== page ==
Nailing down the perfect human/machine interface is an eternal quandary for every serious consumer technology developer.
MADISON, Wis. — Nailing down the perfect human/machine interface (HMI) is an eternal quandary for every serious consumer technology developer, whether carmaker, TV manufacturer, mobile handset company... the list goes on.
When I stumbled on a recent press release by IHS, whose headline read "Sales of Automotive Proximity and Gesture Recognition Systems Shift into High Gear," I almost gasped.
The market research firm predicts that sales of automotive human machine interface (HMI) proximity and gesture recognition systems will rise by a factor of 50 during the next decade.
Source: IHS Automotive
Really? Carmakers are plunging into gesture control?
My gut reaction was: How on earth, in a car, could gestures and proximity be better than turning knobs or using touchscreens? Call me old fashioned, but wouldn't drivers like to have that tactile assuredness of knobs, buttons, and physical contact?
I got in touch with Mark Boyadjis, senior analyst and manager, automotive infotainment, for IHS Automotive. Boyadjis is the author of a new IHS Automotive report entitled "Emerging Technologies: New Human-Machine Interface Trends."
Once we got together on the phone, Boyadjis corrected me: "No, I didn't say that gestures and proximity are 'better.' I said that gestures and proximity are 'highly valued' user interfaces."
Highly valued? What does he mean by that?
Boyadjis subscribes to the idea that when it comes to user interfaces, the key is choices, not a single winning HMI. Jargoning away about "multi-modal user interfaces," Boyadjis explained, "Some people prefer voice recognition over hard keys, while others might hate voice. Different people in different cultures prefer different user interfaces."
That does ring true.
Setting Italian drivers aside, it's not hard to picture how expressive a driver's gesture could be -- not only to other drivers on the road, but also even to an infotainment system inside the car. Conceivably, gestures could carry more information.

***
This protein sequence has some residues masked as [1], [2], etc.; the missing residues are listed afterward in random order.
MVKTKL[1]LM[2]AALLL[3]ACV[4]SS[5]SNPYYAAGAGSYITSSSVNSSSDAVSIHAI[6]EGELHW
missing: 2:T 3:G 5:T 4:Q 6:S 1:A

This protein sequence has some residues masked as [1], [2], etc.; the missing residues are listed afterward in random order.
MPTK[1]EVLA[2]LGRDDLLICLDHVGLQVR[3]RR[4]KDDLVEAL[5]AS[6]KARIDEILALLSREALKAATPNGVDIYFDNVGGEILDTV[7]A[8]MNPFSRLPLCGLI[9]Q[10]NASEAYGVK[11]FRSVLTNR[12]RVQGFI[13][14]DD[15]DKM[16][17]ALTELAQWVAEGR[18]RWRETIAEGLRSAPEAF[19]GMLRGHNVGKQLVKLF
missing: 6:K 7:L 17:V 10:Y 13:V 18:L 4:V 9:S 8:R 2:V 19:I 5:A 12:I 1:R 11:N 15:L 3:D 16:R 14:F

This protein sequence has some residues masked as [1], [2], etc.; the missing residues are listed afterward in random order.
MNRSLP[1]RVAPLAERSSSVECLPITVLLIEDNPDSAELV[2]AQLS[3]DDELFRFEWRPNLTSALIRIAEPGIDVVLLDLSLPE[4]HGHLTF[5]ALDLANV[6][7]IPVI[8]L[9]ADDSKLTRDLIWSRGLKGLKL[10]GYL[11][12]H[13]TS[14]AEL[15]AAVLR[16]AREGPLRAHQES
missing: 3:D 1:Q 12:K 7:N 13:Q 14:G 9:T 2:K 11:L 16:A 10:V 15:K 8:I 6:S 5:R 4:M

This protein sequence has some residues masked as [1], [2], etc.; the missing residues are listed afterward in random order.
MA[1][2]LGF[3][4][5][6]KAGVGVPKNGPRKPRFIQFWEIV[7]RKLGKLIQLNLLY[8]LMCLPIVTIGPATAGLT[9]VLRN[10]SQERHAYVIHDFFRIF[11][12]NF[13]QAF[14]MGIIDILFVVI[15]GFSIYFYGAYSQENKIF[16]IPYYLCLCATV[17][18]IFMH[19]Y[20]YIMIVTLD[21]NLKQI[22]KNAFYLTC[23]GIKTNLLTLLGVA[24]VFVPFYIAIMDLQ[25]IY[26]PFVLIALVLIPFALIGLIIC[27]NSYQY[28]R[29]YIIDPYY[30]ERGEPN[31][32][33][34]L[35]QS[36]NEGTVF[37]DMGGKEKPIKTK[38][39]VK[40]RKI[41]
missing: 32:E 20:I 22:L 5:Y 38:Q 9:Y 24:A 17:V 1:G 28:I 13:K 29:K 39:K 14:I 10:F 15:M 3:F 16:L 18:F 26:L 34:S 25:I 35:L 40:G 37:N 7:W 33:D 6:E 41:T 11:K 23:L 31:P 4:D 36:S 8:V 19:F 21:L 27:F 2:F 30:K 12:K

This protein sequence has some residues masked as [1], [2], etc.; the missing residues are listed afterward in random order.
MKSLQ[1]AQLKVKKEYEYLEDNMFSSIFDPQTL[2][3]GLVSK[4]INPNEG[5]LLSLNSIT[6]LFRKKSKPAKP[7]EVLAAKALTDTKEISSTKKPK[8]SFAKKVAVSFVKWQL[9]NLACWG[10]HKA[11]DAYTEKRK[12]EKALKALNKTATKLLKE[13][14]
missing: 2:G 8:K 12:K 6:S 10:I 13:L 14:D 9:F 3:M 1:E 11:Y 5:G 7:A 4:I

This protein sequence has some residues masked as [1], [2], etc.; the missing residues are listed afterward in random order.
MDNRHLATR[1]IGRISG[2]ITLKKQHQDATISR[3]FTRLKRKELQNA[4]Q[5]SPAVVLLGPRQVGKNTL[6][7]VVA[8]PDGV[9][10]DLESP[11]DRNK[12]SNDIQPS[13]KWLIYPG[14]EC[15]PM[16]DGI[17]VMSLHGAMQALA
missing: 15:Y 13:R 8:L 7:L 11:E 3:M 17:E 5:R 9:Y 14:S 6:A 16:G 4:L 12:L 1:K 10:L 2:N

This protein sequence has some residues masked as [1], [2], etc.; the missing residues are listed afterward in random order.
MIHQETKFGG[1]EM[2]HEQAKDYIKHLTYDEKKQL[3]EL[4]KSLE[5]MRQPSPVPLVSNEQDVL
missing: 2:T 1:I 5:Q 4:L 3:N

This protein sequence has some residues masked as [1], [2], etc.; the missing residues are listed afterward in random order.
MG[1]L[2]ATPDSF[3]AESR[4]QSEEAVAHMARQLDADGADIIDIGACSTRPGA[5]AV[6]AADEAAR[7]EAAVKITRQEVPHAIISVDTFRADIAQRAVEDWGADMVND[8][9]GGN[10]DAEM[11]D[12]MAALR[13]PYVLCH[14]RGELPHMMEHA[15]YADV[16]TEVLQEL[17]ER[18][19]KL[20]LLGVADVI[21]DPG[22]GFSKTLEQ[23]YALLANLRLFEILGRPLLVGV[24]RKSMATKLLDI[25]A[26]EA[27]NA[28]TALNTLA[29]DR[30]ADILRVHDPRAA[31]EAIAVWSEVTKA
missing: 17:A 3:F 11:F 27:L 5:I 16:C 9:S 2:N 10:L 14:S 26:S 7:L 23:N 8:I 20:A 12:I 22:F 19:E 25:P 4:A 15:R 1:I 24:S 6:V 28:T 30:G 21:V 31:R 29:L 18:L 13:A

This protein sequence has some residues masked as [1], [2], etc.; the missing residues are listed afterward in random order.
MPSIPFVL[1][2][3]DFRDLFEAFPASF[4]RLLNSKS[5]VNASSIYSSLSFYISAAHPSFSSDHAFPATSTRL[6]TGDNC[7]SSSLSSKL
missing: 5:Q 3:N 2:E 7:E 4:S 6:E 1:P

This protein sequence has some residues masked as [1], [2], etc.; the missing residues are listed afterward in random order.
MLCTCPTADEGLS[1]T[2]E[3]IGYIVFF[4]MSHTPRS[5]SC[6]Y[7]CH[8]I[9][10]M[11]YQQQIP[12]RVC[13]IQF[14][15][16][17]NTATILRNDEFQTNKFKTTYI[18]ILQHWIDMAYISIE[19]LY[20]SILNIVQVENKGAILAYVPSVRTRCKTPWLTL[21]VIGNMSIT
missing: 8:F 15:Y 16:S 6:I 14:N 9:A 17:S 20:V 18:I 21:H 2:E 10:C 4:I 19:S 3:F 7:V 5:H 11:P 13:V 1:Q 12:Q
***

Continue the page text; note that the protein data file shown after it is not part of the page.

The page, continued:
Cost, cost, cost
But the real reason for growth in proximity and gesture recognition systems in cars has more to do with the cost and the ease of implementation of proximity sensors. Boyadjis acknowledged that much of "the systems rise by a factor of 50 during the next decade" -- predicted by IHS -- is not so much driven by gesture recognition systems, but by proximity sensors. IHS forecasts sales of 38.73 million units in proximity and gesture recognition systems in 2023, and 90 percent of that growth is concentrated in proximity-based systems, according to the analyst.
Cadillac CUE proximity sensing
Boyadjis further explained that there are three categories of proximity systems: a) basic proximity sensing (i.e. used in the Cadillac User Experience, or CUE); b) advanced proximity sensors that recognize the presence of a whole hand; c) high-resolution proximity sensors that require stereoscopic cameras that recognize the difference between one and two fingers.
Proximity sensing uses smaller, less expensive proximity sensors, typically infrared technology, to detect the user's hand or another object approaching the display or control knob. "This technology may or may not understand a gesture but rather the presence of the hand or object in proximity. Proximity sensing can be used to bring up menus on a car's display with frequently used functions, which disappear when not in use," according to Boyadjis.
Regardless of different levels of proximity, an infrared, technology-based proximity sensor is a cheap component. For automakers, it's easy to add the sensor and integrate it into current automotive platforms, the analyst explained.
Of course, when it comes to high resolution gesture recognition systems, things get more complicated. "You need to factor in false positive issues, and they need to be intelligently designed," said Boyadjis. Gesture recognition systems will be most likely to be deployed for luxury cars, and even at that, a gesture reader can't be the only HMI available in the car, he added.
As Boyadjis pointed out, "No one -- I mean no one -- has yet perfected an HMI in cars."